Chip Somodevilla/Getty Images(WASHINGTON) — Mitt Romney will speak about poverty in a speech in the nation’s poorest state Wednesday evening — while directly taking aim at Hillary Clinton, saying she “cluelessly pressed a reset button for Russia.”
Romney will address students at Mississippi State University, and in excerpts provided to ABC News by an aide, Romney outlines an early line of attack he may employ if he again runs for president.
“Secretary of State Hillary Clinton cluelessly pressed a reset button for Russia, which smiled and then invaded Ukraine, a sovereign nation,” Romney will say. “The Middle East and much of North Africa is in chaos. China grows more assertive and builds a navy that will be larger than ours in five years. We shrink our nuclear capabilities as Russia upgrades theirs.”
Romney also described three issues the nation needs to improve — likely topics he would build his campaign on — including the “need to help make the world a safer place,” the “need to restore opportunity, particularly for the middle class,” and the “need to lift people out of poverty.”
In what looks like an early attack against Clinton, trying to align her with President Obama, Romney will say, “How can Secretary Clinton provide opportunity for all if she doesn’t know where jobs come from in the first place?”
Romney then goes after the president, asking how he expects to “make America the best place on earth for businesses, as he promised in his State of the Union address” if there are high business taxes, regulations that “favor the biggest banks and crush the small ones,” as well as a “complex and burdensome health care plan” — an attack he tried to employ in his last campaign unsuccessfully.
The president’s health care plan was repeatedly compared to Romney’s health care plan in Massachusetts, something he denied, but an issue that will likely come up again by GOP opponents in a future campaign.
Romney will add that the country needs a president who will “do what it takes to bring more good paying jobs to the placement offices of our college campuses.”
He will also call the president’s foreign policy “timid” because he walked “away from his red line in Syria, of paring back our military budget, and of insulting friends like Israel and Poland? Strong American leadership is desperately needed for the world, and for America.”
If Romney does run again in 2016, he will of course have a competitive GOP primary first before being able to take on Clinton if she is the nominee, or any Democrat. In his first run for the White House in 2008, he also went after Clinton during the GOP primary. That year, he lost the primary to Sen. John McCain.
Romney’s 2012 campaign did not focus on poverty, although his running mate Paul Ryan did address the issue at times during his part of the campaign, but it’s clear this will be a central issue to Romney if he does move forward.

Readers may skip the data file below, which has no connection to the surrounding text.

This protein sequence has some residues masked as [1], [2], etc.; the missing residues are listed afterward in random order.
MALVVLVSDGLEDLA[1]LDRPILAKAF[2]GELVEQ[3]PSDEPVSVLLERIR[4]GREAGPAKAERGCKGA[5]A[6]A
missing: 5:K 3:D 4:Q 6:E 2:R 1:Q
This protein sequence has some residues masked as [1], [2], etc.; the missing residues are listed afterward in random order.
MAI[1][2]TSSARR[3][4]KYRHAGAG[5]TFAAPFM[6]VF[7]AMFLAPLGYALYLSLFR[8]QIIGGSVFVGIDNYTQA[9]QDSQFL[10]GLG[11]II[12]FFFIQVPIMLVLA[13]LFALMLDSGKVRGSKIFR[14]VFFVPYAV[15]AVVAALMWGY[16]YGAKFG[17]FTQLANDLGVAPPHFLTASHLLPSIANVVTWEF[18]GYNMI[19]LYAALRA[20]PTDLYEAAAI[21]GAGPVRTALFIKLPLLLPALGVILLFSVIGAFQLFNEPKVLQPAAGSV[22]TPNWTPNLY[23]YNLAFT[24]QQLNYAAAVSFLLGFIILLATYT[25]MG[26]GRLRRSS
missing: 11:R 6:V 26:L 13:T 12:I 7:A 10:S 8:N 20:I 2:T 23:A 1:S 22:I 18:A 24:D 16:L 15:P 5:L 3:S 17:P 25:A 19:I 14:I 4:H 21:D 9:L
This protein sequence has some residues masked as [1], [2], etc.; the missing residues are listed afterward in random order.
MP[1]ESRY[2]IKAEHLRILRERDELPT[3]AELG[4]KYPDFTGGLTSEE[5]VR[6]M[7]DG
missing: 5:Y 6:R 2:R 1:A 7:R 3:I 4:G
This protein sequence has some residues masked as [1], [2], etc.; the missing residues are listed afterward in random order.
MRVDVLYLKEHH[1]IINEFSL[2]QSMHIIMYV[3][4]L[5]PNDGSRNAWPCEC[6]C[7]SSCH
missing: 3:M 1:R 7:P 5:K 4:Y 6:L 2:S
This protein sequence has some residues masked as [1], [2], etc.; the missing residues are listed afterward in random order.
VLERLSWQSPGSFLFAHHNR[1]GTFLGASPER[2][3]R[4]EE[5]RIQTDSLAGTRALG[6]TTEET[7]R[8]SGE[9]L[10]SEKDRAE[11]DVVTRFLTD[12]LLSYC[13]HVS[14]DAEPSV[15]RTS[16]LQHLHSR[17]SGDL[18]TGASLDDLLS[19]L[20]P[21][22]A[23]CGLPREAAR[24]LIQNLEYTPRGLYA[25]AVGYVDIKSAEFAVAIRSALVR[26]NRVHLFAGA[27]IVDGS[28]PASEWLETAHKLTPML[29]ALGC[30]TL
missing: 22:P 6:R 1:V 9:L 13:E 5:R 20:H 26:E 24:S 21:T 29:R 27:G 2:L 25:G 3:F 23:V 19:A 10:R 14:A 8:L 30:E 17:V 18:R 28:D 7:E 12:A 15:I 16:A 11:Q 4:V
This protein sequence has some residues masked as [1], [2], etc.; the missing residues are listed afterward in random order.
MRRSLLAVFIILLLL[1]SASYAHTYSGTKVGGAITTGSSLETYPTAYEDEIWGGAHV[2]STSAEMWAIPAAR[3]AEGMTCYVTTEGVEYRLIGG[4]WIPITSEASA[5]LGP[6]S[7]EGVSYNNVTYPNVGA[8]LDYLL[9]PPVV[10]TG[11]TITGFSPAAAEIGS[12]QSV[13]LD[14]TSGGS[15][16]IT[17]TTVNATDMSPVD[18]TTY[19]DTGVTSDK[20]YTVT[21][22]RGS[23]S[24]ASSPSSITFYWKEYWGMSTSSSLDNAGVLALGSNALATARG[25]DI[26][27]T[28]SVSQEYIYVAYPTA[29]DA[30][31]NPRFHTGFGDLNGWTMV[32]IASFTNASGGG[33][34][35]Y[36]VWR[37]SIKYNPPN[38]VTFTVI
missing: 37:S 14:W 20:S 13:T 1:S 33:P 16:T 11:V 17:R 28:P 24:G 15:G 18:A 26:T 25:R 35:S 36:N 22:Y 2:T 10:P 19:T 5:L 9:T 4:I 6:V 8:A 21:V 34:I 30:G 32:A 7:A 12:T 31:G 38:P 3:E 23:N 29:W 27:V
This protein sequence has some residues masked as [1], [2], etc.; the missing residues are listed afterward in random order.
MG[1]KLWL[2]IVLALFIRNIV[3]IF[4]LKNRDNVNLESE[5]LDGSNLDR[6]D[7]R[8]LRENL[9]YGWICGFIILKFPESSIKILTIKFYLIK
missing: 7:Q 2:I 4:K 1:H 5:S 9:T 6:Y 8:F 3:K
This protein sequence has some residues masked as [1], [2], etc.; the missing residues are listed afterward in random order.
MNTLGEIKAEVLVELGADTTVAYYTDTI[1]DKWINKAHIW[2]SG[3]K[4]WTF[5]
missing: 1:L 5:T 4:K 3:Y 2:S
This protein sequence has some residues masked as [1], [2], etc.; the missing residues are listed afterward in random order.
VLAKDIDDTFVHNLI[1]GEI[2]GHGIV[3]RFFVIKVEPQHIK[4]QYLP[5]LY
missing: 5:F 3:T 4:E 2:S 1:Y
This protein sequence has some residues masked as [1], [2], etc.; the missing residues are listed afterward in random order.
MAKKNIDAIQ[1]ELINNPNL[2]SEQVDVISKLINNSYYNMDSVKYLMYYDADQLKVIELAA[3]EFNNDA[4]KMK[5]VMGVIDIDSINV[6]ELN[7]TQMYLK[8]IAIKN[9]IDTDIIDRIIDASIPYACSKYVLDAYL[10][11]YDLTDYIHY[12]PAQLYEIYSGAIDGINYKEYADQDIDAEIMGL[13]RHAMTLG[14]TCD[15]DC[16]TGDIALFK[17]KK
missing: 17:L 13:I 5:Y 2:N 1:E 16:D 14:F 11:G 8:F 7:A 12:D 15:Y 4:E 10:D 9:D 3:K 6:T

In the speech, he will say during that last campaign he “met folks…almost every week during my campaign” who had “fallen into poverty as result of an unfortunate event, like losing a job.”
“These folks were almost uniformly optimistic about finding their way back into the middle class,” the former Massachusetts governor will say. “But I also met folks who had been in poverty from generation to generation. These we have to help escape the tragedy and the trap of chronic generational poverty.”
Romney will say “for fifty years and with trillions of dollars,” Washington has tried to fight the “war on poverty with failed liberal policies,” but it hasn’t worked.
“It’s finally time to apply conservative policies that improve America’s education system, promote family formation and create good-paying jobs,” he will say.
In the 2012 campaign, Romney was ridiculed and called unrelatable for his “47 percent” comments or when he said following his win in the Florida primary that he is “not concerned about the very poor. We have a safety net there. If it needs repair, I’ll fix it.”
In national exit polls after the 2012 loss, Obama won 81 percent to Romney’s 18 percent of voters who said the candidate quality that was most important to them was he “cares about people like me.”
With Romney’s early pivot to focus on poverty, he is likely trying to avoid those issues that derailed him last time.
On Wednesday, the Boston Globe reported extensively about Romney’s four luxurious homes including an 11,000 square foot one in La Jolla, California he may be trying to sell, possibly before another presidential bid. The home has a spa and a car elevator, a luxury that Democrats jumped on during the last campaign and will likely once again if he runs again.
Romney aides believe Clinton’s own wealth will make his no longer a political liability with an aide telling ABC News in the same statement given to the Globe: “It’s going to be hard for Hillary Clinton to make Mitt Romney’s wealth a fruitful line of attack, with her multi-million dollar mansions in Georgetown and Chappaqua and her jet-setting lifestyle of the rich and famous.”
A spokesman for Clinton did not immediately return a request for comment.
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